Practice Exam Questions
Mergers and Consumer Welfare (Revision Essay Plan)
- A Level, IB
- AQA, Edexcel, OCR, IB, Eduqas, WJEC
Last updated 7 May 2019
Here is a suggested essay plan answer to this question: “Using your own knowledge, assess the extent to which mergers such as Amazon integrating with Whole Foods are likely to be in the interests of consumers. Use diagrammatic analysis to support your answer.”
There is growing discussion about whether the market power (broadly defined) of many of the tech giants should now come under greater scrutiny and perhaps whether they should be broken up.
Background: (Not part of the suggested answer)
In 2017, Amazon agreed a £10.5bn acquisition of Whole Foods, a food retailer that specialises in selling organic foods. The deal has raised concerns about the effects of increasing market concentration in a variety of US industries, including food retailing, airlines, banking and telecommunications.
- Amazon is the worldwide largest online retailer with a range of more than 250 million different products.
- Amazon's market share in the U.S. online commerce market was 49 percent in 2018.
- Half of US households are subscribed to the membership programme Amazon Prime
- Half of all online shopping searches start directly on Amazon as they mount a serious challenge to Google in online search
- Amazon has 32% of cloud computing revenues (AWS)
- Amazon is the largest online seller of footwear and apparel
- Whole Foods Market is an US-based based grocery retailer with an emphasis on organic and natural food products.
KAA Point 1: Sales growth and lower consumer prices
One argumentthat Amazon’s integration with Whole Foods might be in the interests of consumers is that their main objective is fast growth and thisleads to lower prices and increased consumer surplus. One objective of a business might be Growth (or Sales) Max atanoutput where AC=AR and only normal profits are made. Whilst Amazon does not target specific outputs, their drive to increase sales can be shown on a cost and revenue diagram and we can illustrate how consumer surplus is higher than with profit maximisation.
EVAL Point 1: Decline in local competition & high street
A counter argument is that the market power of Amazon is having a negative impact on other competitors and suppliers, andalso on consumers. Many jobs have been lost in businesses that have closed in the face of Amazon’s growing power including Toys R Us. Smaller retailers are unable to cope with the low-cost strategy of Amazon and there are fears that Amazon is a factor behind the decline of the High Street.Smaller grocers don’t have the financial resources to invest in technology and compete with Amazon Fresh.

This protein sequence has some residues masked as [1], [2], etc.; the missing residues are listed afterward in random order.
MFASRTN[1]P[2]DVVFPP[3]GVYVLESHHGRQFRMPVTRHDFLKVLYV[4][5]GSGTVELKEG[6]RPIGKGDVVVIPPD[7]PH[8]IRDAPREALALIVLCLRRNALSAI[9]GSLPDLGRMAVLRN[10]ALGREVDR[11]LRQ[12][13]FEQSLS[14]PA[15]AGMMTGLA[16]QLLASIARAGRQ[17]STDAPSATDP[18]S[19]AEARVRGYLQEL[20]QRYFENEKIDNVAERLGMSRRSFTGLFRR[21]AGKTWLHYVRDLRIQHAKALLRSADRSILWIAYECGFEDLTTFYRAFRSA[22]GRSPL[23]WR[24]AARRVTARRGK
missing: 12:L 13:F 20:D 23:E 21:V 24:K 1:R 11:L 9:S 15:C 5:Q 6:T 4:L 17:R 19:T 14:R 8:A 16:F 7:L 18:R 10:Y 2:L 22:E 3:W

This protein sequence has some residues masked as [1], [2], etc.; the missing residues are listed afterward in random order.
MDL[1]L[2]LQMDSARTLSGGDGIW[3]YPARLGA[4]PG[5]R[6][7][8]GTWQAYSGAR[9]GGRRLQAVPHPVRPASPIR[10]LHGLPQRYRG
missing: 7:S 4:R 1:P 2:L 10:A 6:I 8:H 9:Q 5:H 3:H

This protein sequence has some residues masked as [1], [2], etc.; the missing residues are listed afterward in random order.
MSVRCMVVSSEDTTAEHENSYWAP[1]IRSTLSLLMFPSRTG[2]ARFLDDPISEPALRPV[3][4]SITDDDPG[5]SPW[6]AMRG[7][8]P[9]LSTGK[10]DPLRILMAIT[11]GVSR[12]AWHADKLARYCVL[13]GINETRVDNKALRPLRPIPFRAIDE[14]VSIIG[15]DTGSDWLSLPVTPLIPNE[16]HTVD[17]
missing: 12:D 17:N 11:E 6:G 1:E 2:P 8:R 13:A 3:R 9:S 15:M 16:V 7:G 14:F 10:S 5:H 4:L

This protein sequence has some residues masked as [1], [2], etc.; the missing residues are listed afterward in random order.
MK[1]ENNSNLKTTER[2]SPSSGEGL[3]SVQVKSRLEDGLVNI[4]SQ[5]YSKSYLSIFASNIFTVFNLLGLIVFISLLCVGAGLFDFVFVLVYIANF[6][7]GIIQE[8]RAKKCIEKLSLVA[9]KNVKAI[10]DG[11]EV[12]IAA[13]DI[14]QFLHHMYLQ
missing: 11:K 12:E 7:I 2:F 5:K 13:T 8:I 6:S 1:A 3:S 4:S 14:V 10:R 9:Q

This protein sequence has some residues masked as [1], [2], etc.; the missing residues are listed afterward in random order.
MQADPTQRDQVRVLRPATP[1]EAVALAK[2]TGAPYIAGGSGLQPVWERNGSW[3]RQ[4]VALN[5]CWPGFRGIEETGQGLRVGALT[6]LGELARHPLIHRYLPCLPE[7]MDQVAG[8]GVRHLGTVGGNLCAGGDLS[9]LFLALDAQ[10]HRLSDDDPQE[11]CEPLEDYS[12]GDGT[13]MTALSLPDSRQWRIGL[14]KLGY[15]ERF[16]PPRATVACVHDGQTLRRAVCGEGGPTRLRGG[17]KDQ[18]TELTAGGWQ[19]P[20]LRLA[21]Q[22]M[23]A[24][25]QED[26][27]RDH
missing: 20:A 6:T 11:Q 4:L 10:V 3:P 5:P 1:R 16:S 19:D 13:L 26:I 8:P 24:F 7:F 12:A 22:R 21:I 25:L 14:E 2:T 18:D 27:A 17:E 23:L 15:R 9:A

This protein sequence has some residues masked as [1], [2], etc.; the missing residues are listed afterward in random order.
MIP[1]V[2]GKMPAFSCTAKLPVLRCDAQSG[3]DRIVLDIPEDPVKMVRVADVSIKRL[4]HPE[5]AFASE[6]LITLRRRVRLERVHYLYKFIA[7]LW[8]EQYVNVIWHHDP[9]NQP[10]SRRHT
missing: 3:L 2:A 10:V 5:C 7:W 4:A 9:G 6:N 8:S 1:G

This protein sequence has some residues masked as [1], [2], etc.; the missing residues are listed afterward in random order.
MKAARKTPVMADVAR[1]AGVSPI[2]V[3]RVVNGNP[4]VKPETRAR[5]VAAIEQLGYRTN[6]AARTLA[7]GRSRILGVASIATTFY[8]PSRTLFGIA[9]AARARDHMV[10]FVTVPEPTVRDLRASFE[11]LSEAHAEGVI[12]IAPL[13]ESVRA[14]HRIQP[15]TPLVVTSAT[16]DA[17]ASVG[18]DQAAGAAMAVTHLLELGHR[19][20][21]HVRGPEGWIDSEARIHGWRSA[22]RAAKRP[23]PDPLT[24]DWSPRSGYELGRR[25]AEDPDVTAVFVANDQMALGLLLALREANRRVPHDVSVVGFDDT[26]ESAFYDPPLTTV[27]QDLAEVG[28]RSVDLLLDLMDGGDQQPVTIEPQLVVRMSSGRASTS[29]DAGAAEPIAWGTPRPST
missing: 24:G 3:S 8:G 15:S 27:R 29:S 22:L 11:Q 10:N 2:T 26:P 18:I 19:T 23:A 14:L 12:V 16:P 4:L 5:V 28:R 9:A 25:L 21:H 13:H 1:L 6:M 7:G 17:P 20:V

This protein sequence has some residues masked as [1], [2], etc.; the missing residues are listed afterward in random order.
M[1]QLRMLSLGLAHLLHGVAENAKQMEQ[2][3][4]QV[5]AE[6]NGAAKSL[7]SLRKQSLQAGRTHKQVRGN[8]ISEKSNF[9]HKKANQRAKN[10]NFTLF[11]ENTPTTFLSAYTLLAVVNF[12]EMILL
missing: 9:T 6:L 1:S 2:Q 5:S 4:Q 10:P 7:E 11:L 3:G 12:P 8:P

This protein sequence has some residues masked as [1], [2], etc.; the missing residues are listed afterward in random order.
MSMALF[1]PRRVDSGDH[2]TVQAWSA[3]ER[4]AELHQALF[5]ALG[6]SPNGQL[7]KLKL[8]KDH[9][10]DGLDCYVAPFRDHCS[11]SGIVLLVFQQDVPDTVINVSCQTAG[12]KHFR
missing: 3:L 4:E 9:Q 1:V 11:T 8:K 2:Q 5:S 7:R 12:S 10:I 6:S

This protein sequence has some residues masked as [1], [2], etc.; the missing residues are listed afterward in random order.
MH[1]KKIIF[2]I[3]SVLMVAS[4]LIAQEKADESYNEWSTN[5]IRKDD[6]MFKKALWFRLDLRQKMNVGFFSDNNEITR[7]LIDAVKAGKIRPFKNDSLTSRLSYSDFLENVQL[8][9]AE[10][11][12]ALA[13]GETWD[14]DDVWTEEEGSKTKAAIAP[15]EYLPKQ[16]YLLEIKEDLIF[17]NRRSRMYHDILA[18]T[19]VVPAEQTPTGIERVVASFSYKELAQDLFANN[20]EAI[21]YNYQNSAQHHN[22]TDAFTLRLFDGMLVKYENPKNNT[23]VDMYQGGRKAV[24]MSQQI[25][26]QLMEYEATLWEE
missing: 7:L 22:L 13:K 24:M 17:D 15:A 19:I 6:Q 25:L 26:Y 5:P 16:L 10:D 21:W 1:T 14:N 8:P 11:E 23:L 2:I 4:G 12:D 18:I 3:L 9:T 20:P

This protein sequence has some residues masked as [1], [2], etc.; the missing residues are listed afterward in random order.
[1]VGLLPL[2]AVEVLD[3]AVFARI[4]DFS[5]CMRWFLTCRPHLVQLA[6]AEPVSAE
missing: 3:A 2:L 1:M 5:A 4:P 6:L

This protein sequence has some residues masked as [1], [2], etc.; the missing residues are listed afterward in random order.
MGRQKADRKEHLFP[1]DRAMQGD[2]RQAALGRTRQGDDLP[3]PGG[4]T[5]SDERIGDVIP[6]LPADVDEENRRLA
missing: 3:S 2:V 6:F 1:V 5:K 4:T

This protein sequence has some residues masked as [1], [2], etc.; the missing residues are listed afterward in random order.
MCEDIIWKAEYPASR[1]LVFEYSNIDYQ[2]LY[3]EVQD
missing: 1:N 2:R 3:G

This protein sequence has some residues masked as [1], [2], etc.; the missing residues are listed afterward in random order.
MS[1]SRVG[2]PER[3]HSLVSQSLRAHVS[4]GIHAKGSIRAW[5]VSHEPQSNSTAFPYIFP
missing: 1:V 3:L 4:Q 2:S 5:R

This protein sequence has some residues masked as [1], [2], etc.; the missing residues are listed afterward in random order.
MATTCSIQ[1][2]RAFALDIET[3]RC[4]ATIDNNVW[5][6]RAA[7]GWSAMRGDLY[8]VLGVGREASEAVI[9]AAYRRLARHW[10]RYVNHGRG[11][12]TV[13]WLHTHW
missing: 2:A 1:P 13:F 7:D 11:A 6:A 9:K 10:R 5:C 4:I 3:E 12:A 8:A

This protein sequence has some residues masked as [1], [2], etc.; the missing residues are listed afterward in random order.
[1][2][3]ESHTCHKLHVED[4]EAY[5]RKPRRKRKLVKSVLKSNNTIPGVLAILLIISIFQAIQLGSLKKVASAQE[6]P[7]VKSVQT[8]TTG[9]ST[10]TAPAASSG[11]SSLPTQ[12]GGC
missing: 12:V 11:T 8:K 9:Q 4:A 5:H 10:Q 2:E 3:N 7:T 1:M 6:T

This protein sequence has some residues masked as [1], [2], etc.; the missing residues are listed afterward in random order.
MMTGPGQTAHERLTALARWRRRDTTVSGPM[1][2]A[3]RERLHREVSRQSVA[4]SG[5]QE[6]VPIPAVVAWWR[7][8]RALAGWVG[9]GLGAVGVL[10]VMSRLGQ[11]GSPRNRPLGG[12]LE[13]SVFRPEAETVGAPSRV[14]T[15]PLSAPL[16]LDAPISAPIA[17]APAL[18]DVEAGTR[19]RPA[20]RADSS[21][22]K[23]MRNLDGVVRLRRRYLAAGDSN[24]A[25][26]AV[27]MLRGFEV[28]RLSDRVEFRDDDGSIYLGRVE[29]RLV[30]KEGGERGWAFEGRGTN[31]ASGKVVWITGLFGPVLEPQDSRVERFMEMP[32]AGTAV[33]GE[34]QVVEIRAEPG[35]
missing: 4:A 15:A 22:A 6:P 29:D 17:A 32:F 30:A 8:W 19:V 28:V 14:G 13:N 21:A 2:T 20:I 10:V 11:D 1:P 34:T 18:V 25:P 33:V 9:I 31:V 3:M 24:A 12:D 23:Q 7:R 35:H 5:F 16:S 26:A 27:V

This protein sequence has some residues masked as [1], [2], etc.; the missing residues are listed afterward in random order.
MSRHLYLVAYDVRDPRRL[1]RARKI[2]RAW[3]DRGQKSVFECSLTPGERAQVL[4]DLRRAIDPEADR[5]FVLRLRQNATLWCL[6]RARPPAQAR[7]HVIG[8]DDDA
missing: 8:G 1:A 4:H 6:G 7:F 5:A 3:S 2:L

KAA Point 2: Economies & scale and dynamic efficiency
A second argument that mergers can be in the consumer interest is that, whilst monopolies in theory are not ideal, in reality, Amazon’sinternal economies of scale and hyper efficiency in purchasing, logistics and delivery has lowered their LRAC and increasedthespeed and reliability of their services. They are now investing heavily in drones especially in urban areas. Gains in productive and dynamic efficiency can improve outcomes for consumers. My analysis diagram shows the benefit for consumers from internal economies of scale.
EVAL Point 2: Monopsony power and tax avoidance
In evaluation,Consumer welfare can be diminished when dominant businesses such as Amazon use their monopsony powerin markets to lower prices paid to suppliers (consumers work for these businesses too) and (in theory) play lower wages to their warehouse employees than if the labour market was more competitive. Employees and suppliers are key stakeholders in a discussion about market power and welfare. Amazon benefits from lower costs and higher profits but tax avoidance is now a huge issue.
There is a trend towards oligopoly in many industries and the Amazon - Whole Foods merger is a good example of consolidation that has increased the market power of one of the world’s biggest businesses. Mergers tend to increase market power which in theory allows companies to increase profits by hiking prices. The key is whether the efficiency gains that come from economies of scale are eventually passed down to consumers through lower prices. It is important to judge each business and each industry on a case-by-case basis. Although in many ways, Amazon is dominant in the United States (for example Amazon's market share in the U.S. online commerce market was 49 percent in 2018 and half of US households are subscribed to the membership programme Amazon Prime) but in reality their share of the US grocery market remains less than 5 per cent, and the industry is also being shaken up by the fast growth of deep discounters such as Aldi and Lidl.
On balance I would argue that Amazon’s low price strategy and heavy investment in logistics and service innovation is good for consumers in the long run and provides a benchmark for other retail businesses to aim for. However, the impact of monopsony power on wages is a concern and so too are the ways in which large corporations are able - for example through shadow pricing - to reduce their tax liabilities. Overall, provided a market is contestable, firms with market power will deliver value to customers because of the threat of competition. Amazon looks unassailable at the moment but the retail industry is a dynamic one and their market dominance cannot be assumed to be permanent.
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